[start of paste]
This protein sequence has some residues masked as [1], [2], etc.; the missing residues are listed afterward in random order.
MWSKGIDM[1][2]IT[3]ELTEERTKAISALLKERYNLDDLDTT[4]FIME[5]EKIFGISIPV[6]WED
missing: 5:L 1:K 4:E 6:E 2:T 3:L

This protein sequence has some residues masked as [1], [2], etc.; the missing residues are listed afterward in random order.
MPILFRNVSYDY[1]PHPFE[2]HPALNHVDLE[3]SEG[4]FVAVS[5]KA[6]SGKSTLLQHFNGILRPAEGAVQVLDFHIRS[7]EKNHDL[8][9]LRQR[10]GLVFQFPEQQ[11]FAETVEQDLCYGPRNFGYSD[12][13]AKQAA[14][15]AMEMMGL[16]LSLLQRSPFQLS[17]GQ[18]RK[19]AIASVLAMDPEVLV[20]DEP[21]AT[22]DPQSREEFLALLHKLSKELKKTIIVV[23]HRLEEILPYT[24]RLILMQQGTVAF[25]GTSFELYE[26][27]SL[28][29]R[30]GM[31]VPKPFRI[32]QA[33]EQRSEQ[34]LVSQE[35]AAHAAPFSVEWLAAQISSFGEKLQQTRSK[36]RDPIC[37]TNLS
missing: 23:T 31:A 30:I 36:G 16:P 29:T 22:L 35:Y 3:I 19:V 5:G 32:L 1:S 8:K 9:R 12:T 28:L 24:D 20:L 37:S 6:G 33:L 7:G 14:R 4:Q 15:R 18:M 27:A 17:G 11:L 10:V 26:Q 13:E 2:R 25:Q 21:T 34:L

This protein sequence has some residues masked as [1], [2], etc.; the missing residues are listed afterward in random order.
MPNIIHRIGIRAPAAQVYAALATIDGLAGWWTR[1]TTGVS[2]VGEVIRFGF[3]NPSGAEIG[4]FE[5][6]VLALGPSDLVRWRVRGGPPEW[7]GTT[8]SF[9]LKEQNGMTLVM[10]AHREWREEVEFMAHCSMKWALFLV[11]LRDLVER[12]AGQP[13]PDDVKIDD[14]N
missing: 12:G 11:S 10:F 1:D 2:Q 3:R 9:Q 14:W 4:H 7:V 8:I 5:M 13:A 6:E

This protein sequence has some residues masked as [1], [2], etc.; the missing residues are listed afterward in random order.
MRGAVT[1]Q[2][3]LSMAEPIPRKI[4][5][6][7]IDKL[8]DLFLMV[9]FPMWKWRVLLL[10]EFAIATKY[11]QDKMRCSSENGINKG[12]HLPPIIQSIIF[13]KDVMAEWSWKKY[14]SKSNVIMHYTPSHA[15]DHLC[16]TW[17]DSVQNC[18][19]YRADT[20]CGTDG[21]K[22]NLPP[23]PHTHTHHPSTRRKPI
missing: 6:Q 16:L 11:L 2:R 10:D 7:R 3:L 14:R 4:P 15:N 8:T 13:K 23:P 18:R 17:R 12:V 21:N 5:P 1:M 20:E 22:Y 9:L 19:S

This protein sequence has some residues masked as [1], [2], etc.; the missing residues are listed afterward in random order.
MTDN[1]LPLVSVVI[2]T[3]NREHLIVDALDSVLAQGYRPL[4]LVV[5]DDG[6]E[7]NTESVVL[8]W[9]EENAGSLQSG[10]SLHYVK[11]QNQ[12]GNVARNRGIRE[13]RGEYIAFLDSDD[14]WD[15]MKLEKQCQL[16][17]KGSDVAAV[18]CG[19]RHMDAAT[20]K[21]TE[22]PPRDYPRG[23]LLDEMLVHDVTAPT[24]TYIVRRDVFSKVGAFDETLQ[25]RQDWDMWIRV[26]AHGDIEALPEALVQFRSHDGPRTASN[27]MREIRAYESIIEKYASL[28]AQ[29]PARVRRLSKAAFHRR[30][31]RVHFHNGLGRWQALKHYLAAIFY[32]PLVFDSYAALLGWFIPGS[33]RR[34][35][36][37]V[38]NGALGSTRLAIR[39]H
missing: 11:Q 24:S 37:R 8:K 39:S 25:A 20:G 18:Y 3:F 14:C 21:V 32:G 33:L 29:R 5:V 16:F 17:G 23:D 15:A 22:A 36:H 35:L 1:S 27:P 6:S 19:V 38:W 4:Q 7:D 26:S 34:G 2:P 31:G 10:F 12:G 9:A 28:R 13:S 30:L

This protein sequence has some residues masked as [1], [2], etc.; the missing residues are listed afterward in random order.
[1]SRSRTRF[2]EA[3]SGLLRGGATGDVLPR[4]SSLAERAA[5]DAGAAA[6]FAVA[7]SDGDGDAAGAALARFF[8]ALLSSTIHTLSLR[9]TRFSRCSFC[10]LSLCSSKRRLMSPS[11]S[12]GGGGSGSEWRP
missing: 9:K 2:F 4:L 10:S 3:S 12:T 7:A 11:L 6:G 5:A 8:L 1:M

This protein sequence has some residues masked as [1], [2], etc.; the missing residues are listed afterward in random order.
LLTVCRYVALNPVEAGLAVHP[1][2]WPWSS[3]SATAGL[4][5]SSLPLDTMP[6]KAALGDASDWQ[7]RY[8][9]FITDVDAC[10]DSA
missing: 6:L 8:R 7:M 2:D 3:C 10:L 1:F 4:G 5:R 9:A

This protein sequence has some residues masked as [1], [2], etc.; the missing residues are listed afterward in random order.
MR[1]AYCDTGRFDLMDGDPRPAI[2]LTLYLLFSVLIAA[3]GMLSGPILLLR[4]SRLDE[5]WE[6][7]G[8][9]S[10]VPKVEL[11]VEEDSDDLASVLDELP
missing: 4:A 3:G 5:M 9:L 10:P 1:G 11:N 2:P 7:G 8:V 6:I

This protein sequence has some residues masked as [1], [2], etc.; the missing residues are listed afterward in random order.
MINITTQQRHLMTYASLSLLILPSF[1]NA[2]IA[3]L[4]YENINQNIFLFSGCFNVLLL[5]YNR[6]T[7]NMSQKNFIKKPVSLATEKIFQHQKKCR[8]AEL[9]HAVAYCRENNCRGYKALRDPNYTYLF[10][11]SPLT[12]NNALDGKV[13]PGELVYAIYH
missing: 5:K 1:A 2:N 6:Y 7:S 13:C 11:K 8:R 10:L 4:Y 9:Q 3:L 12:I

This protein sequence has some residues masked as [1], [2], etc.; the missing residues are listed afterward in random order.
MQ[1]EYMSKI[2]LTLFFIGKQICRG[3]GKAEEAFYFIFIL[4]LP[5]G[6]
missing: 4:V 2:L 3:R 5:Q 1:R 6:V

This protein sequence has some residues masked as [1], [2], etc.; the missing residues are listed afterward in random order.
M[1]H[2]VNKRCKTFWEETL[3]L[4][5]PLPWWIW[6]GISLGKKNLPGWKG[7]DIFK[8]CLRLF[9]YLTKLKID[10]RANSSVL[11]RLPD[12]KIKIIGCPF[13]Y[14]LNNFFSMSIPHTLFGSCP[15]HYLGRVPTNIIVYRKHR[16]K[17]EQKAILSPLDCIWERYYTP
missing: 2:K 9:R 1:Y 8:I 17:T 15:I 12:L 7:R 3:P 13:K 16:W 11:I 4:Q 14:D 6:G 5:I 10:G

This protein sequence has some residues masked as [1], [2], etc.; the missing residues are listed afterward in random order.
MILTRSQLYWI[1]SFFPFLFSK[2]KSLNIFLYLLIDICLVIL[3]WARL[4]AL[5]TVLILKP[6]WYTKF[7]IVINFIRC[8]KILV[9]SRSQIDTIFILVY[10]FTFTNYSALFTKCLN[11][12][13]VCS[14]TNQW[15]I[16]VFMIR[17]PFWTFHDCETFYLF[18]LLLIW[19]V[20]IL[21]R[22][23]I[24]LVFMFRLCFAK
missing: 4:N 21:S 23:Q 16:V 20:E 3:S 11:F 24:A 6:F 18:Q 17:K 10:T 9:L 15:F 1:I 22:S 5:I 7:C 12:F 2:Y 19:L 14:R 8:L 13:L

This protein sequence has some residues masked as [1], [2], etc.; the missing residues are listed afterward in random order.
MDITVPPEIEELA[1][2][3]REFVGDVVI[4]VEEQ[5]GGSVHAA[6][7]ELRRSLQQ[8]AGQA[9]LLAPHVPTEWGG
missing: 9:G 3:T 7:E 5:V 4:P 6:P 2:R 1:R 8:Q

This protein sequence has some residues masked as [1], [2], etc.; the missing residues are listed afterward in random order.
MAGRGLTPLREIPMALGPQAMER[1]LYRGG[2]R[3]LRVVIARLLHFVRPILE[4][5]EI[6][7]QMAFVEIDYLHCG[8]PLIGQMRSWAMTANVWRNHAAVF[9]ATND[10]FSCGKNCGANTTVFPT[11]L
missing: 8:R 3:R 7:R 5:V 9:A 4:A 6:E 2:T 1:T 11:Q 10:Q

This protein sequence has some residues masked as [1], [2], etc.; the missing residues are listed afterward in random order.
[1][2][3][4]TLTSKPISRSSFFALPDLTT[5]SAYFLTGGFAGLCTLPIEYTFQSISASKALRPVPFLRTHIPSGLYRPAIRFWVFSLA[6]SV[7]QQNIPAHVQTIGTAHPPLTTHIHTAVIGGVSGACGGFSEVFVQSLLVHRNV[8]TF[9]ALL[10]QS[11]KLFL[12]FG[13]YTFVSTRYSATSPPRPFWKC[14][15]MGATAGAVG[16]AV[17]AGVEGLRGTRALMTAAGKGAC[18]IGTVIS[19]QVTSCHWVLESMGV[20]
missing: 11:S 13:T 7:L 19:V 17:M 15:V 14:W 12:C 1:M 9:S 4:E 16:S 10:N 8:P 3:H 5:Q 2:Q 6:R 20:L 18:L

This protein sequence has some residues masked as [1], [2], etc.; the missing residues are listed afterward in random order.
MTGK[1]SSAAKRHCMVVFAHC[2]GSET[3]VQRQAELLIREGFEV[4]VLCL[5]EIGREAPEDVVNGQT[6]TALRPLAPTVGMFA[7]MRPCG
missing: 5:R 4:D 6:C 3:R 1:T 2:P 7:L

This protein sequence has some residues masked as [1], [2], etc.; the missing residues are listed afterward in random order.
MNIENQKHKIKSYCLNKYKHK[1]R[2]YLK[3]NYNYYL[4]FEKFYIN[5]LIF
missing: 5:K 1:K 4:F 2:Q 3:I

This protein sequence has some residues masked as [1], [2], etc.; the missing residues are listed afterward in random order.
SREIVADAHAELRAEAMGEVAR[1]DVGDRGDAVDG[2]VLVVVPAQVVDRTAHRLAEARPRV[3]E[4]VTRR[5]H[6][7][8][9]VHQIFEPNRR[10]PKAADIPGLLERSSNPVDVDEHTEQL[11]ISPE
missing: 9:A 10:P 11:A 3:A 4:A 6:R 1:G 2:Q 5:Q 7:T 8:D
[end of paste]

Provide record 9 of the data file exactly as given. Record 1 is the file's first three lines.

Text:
This protein sequence has some residues masked as [1], [2], etc.; the missing residues are listed afterward in random order.
MINITTQQRHLMTYASLSLLILPSF[1]NA[2]IA[3]L[4]YENINQNIFLFSGCFNVLLL[5]YNR[6]T[7]NMSQKNFIKKPVSLATEKIFQHQKKCR[8]AEL[9]HAVAYCRENNCRGYKALRDPNYTYLF[10][11]SPLT[12]NNALDGKV[13]PGELVYAIYH
missing: 5:K 1:A 2:N 6:Y 7:S 13:C 11:K 8:R 10:L 4:Y 9:Q 3:L 12:I